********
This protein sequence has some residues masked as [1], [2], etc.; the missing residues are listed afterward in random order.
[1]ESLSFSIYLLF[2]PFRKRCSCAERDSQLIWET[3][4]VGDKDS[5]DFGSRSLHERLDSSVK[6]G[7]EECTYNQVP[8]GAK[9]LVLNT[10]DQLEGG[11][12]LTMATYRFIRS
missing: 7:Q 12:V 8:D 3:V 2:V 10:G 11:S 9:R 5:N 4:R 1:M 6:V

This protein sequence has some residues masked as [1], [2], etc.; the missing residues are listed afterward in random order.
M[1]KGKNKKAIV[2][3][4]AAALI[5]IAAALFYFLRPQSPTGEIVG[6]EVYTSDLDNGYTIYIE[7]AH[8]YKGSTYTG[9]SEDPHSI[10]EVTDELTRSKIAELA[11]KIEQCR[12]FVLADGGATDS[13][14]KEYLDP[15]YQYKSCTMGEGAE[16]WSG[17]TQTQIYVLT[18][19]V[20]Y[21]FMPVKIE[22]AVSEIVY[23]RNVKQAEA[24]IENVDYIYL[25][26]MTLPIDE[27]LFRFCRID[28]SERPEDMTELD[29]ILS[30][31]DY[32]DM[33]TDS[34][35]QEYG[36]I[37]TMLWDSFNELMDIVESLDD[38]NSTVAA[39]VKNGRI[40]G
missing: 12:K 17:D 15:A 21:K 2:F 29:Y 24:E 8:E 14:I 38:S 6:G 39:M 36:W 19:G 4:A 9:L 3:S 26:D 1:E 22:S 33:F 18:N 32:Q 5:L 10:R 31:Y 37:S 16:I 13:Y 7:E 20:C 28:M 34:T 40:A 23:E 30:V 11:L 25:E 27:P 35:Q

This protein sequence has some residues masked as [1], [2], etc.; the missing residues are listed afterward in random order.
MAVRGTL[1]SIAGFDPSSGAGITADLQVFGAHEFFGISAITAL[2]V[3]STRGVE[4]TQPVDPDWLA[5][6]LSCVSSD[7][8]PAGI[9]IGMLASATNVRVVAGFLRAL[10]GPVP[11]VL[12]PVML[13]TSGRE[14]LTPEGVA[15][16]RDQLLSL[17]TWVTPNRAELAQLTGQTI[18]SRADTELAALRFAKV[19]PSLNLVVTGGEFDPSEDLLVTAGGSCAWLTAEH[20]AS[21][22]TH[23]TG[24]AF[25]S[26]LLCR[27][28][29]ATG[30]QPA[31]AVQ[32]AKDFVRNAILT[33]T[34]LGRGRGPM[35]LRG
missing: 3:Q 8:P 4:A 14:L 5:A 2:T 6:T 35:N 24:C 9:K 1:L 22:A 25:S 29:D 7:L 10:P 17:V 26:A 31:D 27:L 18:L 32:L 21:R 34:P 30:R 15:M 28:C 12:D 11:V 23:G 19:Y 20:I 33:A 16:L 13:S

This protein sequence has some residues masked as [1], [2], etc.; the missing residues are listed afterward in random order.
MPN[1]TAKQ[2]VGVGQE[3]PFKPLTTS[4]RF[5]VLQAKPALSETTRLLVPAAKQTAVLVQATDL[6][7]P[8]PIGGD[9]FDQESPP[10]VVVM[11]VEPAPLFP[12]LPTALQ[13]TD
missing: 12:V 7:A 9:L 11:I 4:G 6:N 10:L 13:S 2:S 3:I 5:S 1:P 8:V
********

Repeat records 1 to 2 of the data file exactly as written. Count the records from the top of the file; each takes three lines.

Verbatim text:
This protein sequence has some residues masked as [1], [2], etc.; the missing residues are listed afterward in random order.
[1]ESLSFSIYLLF[2]PFRKRCSCAERDSQLIWET[3][4]VGDKDS[5]DFGSRSLHERLDSSVK[6]G[7]EECTYNQVP[8]GAK[9]LVLNT[10]DQLEGG[11][12]LTMATYRFIRS
missing: 7:Q 12:V 8:D 3:V 2:V 10:G 11:S 9:R 5:N 4:R 1:M 6:V

This protein sequence has some residues masked as [1], [2], etc.; the missing residues are listed afterward in random order.
M[1]KGKNKKAIV[2][3][4]AAALI[5]IAAALFYFLRPQSPTGEIVG[6]EVYTSDLDNGYTIYIE[7]AH[8]YKGSTYTG[9]SEDPHSI[10]EVTDELTRSKIAELA[11]KIEQCR[12]FVLADGGATDS[13][14]KEYLDP[15]YQYKSCTMGEGAE[16]WSG[17]TQTQIYVLT[18][19]V[20]Y[21]FMPVKIE[22]AVSEIVY[23]RNVKQAEA[24]IENVDYIYL[25][26]MTLPIDE[27]LFRFCRID[28]SERPEDMTELD[29]ILS[30][31]DY[32]DM[33]TDS[34][35]QEYG[36]I[37]TMLWDSFNELMDIVESLDD[38]NSTVAA[39]VKNGRI[40]G
missing: 12:K 17:D 15:A 21:K 2:F 29:Y 24:E 8:E 14:I 38:S 6:G 39:M 36:W 19:G 4:A 9:L 3:S 26:D 1:E 22:S 33:F 18:N 32:Q 5:L 10:R 31:Y 37:S 16:I 13:Y 7:E 20:C 28:M 34:T 40:A 23:E 30:V 11:L 25:E 27:P 35:Q